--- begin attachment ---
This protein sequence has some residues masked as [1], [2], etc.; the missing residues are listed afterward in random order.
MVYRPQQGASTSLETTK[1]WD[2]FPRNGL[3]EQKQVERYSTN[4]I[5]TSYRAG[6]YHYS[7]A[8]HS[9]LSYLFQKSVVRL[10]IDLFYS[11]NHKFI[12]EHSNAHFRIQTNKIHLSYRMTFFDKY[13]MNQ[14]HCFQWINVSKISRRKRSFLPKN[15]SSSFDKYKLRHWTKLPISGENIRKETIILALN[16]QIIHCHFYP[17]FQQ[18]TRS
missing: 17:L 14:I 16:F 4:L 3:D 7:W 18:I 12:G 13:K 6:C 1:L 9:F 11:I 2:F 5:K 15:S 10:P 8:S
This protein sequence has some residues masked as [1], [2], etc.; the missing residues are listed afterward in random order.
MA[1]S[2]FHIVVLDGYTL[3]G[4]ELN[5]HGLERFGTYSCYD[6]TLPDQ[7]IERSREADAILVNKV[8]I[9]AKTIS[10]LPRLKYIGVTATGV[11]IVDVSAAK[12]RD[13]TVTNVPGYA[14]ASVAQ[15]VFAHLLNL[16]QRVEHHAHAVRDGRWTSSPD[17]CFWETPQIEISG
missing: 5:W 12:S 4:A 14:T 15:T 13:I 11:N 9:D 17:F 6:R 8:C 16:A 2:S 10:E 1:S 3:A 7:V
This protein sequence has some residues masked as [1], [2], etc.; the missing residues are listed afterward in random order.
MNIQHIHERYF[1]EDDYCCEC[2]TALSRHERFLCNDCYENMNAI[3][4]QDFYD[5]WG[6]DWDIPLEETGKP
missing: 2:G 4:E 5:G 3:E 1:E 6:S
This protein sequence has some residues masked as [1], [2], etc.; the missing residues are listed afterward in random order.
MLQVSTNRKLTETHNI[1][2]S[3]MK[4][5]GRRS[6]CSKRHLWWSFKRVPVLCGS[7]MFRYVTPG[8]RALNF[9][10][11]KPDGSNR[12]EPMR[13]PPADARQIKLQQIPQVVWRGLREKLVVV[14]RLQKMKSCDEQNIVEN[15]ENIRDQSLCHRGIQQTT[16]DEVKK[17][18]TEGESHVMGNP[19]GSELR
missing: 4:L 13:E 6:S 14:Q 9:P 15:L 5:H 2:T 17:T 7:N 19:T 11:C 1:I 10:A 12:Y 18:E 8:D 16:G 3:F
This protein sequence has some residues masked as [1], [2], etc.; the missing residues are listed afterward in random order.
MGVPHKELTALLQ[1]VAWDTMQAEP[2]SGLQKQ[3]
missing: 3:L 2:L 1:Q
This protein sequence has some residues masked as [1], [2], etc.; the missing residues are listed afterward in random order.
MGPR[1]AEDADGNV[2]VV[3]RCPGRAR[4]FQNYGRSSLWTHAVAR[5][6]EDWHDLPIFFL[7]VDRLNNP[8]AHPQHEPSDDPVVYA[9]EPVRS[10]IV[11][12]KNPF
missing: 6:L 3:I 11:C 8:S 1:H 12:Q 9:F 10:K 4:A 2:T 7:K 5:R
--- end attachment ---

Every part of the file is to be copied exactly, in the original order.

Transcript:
This protein sequence has some residues masked as [1], [2], etc.; the missing residues are listed afterward in random order.
MVYRPQQGASTSLETTK[1]WD[2]FPRNGL[3]EQKQVERYSTN[4]I[5]TSYRAG[6]YHYS[7]A[8]HS[9]LSYLFQKSVVRL[10]IDLFYS[11]NHKFI[12]EHSNAHFRIQTNKIHLSYRMTFFDKY[13]MNQ[14]HCFQWINVSKISRRKRSFLPKN[15]SSSFDKYKLRHWTKLPISGENIRKETIILALN[16]QIIHCHFYP[17]FQQ[18]TRS
missing: 17:L 14:I 16:F 4:L 3:D 7:W 18:I 12:G 13:K 6:C 1:L 9:F 11:I 2:F 5:K 15:S 10:P 8:S
This protein sequence has some residues masked as [1], [2], etc.; the missing residues are listed afterward in random order.
MA[1]S[2]FHIVVLDGYTL[3]G[4]ELN[5]HGLERFGTYSCYD[6]TLPDQ[7]IERSREADAILVNKV[8]I[9]AKTIS[10]LPRLKYIGVTATGV[11]IVDVSAAK[12]RD[13]TVTNVPGYA[14]ASVAQ[15]VFAHLLNL[16]QRVEHHAHAVRDGRWTSSPD[17]CFWETPQIEISG
missing: 5:W 12:S 4:A 14:T 15:T 13:I 11:N 9:D 17:F 6:R 8:C 16:A 2:S 10:E 1:S 3:A 7:V
This protein sequence has some residues masked as [1], [2], etc.; the missing residues are listed afterward in random order.
MNIQHIHERYF[1]EDDYCCEC[2]TALSRHERFLCNDCYENMNAI[3][4]QDFYD[5]WG[6]DWDIPLEETGKP
missing: 2:G 4:E 5:G 3:E 1:E 6:S
This protein sequence has some residues masked as [1], [2], etc.; the missing residues are listed afterward in random order.
MLQVSTNRKLTETHNI[1][2]S[3]MK[4][5]GRRS[6]CSKRHLWWSFKRVPVLCGS[7]MFRYVTPG[8]RALNF[9][10][11]KPDGSNR[12]EPMR[13]PPADARQIKLQQIPQVVWRGLREKLVVV[14]RLQKMKSCDEQNIVEN[15]ENIRDQSLCHRGIQQTT[16]DEVKK[17][18]TEGESHVMGNP[19]GSELR
missing: 4:L 13:E 6:S 14:Q 9:P 15:L 5:H 2:T 17:T 7:N 19:T 11:C 1:I 10:A 12:Y 18:E 8:D 16:G 3:F
This protein sequence has some residues masked as [1], [2], etc.; the missing residues are listed afterward in random order.
MGVPHKELTALLQ[1]VAWDTMQAEP[2]SGLQKQ[3]
missing: 3:L 2:L 1:Q
This protein sequence has some residues masked as [1], [2], etc.; the missing residues are listed afterward in random order.
MGPR[1]AEDADGNV[2]VV[3]RCPGRAR[4]FQNYGRSSLWTHAVAR[5][6]EDWHDLPIFFL[7]VDRLNNP[8]AHPQHEPSDDPVVYA[9]EPVRS[10]IV[11][12]KNPF
missing: 6:L 3:I 11:C 8:S 1:H 12:Q 9:F 10:K 4:A 2:T 7:K 5:R